In education, personalized learning is one of those concepts that has a different definition for each person you talk to. It doesn’t help that there are different terms people associate with personalized learning, like adaptive learning, individualized learning, differentiated learning, and competency-based learning. None of these terms are quite synonymous, although they each overlap in some respect.
The lack of consensus on what personalized learning entails has affected its progression throughout school systems – in part because without a clear definition, the benefits of personalized learning are less obvious. And yet, the term alone suggests something that probably has some benefit, given that we, as humans, prefer things to be personalized to ourselves.
Defining and putting parameters around personalized learning is one of the first steps toward implementing this doctrine in classrooms.
Reviewing the Official Definition
The closest thing we have to an official definition of personalized learning comes from the U.S. Department of Education, from the 2016 National Education Technology Plan entitled Future Ready Learning: Reimagining the Role of Technology in Education (and an update in 2017). The definition is as follows:
“Personalized learning refers to instruction in which the pace of learning and the instructional approach are optimized for the needs of each learner. Learning objectives, instructional approaches, and instructional content (and its sequencing) may all vary based on learner needs. In addition, learning activities are made available that are meaningful and relevant to learners, who are driven by their interests and are often self-initiated.”
The definition contains a few components:
- Personalized learning is optimized to the needs of each learner, which suggests that it’s a needs-based doctrine;
- Learning activities are tailored to each learner;
- Many learning activities are self-initiated by the learner based on his or her interests;
- The pace of learning is adjusted, meaning there’s not one pace for all students.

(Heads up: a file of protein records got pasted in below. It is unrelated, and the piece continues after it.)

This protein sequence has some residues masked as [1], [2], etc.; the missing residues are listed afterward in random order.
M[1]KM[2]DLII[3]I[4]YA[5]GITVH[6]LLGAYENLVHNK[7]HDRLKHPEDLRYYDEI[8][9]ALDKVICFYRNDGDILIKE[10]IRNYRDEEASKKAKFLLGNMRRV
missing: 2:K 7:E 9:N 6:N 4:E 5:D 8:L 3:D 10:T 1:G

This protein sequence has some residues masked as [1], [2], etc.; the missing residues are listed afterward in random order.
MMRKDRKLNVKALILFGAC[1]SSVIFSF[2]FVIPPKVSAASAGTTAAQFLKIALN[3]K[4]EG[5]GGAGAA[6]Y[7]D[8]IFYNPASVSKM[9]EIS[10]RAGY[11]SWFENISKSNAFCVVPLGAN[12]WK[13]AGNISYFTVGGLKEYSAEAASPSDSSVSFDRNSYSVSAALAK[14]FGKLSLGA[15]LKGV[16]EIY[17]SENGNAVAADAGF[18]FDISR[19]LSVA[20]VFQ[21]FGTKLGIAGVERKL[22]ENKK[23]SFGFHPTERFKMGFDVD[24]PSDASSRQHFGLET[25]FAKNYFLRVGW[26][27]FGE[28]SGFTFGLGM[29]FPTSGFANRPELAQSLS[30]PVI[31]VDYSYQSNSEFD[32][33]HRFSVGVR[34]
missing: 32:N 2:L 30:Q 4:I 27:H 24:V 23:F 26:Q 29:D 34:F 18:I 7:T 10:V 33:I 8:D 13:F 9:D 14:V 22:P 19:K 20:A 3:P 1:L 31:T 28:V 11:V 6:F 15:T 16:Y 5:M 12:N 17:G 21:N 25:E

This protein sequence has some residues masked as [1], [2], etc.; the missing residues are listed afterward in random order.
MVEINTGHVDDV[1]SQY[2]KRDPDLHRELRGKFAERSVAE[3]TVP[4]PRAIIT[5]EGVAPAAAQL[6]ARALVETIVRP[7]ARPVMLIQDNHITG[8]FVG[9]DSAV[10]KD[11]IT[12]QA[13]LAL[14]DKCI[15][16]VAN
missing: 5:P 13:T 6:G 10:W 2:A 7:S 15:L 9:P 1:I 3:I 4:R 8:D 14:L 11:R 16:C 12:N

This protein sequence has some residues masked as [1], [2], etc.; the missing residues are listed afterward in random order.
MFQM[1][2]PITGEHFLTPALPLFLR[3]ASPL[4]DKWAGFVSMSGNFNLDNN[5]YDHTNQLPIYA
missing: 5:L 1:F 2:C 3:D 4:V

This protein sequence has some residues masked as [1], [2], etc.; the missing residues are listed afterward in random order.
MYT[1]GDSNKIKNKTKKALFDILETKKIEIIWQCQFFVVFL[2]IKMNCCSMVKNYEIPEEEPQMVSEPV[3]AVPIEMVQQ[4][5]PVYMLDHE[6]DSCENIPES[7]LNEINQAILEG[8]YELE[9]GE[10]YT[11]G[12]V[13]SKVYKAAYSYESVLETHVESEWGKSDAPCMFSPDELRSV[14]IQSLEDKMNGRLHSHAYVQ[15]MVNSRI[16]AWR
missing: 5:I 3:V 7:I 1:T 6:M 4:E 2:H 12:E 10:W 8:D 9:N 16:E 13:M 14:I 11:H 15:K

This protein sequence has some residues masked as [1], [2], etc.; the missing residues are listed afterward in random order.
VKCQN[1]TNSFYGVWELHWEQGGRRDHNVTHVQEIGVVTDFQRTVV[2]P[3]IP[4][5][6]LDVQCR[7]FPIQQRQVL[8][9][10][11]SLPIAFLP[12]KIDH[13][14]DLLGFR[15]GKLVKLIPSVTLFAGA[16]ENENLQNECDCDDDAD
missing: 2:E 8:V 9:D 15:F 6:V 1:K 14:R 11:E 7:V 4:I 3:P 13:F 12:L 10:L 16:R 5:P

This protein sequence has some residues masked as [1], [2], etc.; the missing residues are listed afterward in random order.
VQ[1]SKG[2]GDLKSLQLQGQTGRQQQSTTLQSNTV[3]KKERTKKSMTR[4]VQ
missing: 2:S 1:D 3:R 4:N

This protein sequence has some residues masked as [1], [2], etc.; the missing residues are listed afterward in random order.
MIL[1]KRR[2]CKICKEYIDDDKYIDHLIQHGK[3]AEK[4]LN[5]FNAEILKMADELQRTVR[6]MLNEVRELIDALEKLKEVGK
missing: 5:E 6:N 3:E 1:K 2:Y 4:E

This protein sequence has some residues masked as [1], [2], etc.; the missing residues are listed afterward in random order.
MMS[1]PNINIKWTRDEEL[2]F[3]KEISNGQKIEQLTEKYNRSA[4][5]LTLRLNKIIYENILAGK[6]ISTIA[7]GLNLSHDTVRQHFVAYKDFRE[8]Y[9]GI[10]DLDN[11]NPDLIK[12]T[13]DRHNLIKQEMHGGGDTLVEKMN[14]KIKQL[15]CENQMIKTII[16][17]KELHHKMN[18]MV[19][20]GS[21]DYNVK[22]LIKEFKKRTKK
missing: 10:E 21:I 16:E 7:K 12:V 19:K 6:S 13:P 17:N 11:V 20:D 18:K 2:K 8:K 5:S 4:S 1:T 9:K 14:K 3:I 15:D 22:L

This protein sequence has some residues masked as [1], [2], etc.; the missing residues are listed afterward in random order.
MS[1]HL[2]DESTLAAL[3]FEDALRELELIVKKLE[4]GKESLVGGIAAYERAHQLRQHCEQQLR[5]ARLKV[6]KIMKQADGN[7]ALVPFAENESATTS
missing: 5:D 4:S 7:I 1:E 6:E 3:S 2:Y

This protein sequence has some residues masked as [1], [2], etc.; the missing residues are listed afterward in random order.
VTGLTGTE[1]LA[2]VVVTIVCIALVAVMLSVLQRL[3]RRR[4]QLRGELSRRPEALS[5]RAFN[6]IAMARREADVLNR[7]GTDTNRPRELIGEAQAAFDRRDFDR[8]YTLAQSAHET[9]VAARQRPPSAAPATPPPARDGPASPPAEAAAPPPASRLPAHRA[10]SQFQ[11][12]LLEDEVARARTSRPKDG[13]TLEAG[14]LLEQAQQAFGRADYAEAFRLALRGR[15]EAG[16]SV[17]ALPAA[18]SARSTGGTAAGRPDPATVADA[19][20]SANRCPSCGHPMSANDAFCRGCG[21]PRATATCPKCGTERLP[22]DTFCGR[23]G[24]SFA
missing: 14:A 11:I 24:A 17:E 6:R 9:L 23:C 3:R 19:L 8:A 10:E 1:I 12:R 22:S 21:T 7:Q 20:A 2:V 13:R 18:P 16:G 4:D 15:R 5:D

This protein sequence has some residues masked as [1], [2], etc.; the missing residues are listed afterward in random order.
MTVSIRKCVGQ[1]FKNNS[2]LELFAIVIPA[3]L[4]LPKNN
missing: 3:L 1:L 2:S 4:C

Under this definition, personalized learning focuses on the unique needs of each learner and gives the learner the freedom and power to help chart their own course based on what interests them. The more a subject or activity interests a student, the more likely he or she will be to both engage with it and retain knowledge gained from it.
The Benefits of Personalized Learning and How to Implement It
One main benefit is that learning outcomes are increased through higher engagement. As mentioned, student engagement increases the more the material is aligned with his or her interests and needs. Higher engagement tends to create better outcomes because the student is more focused and attentive, and is better able to grasp the material.
Since much of it is driven by the students themselves, personalized learning helps build stronger relationships, not only between the students and the material, but also students and their peers, their teachers, and their families.
Finally, personalized learning benefits school districts because it promotes diversity and helps ensure that students receive equal benefits from schooling, despite his or her circumstances.
Implementing personalized learning can be difficult without the use of technology. Education technology, such as one-to-one computing and cloud-based software-as-a-service (SaaS) solutions, can help educators create tailored material for each student. Technology in this instance can be a great enabler; in many respects, it’s the enabler, especially for classes with normal student-to-teacher ratios.
Personalized learning starts, though, with an understanding of what it entails and the benefits it offers, as well as a commitment to establishing the foundation by creating curricula, training teachers, and putting technology infrastructure into place.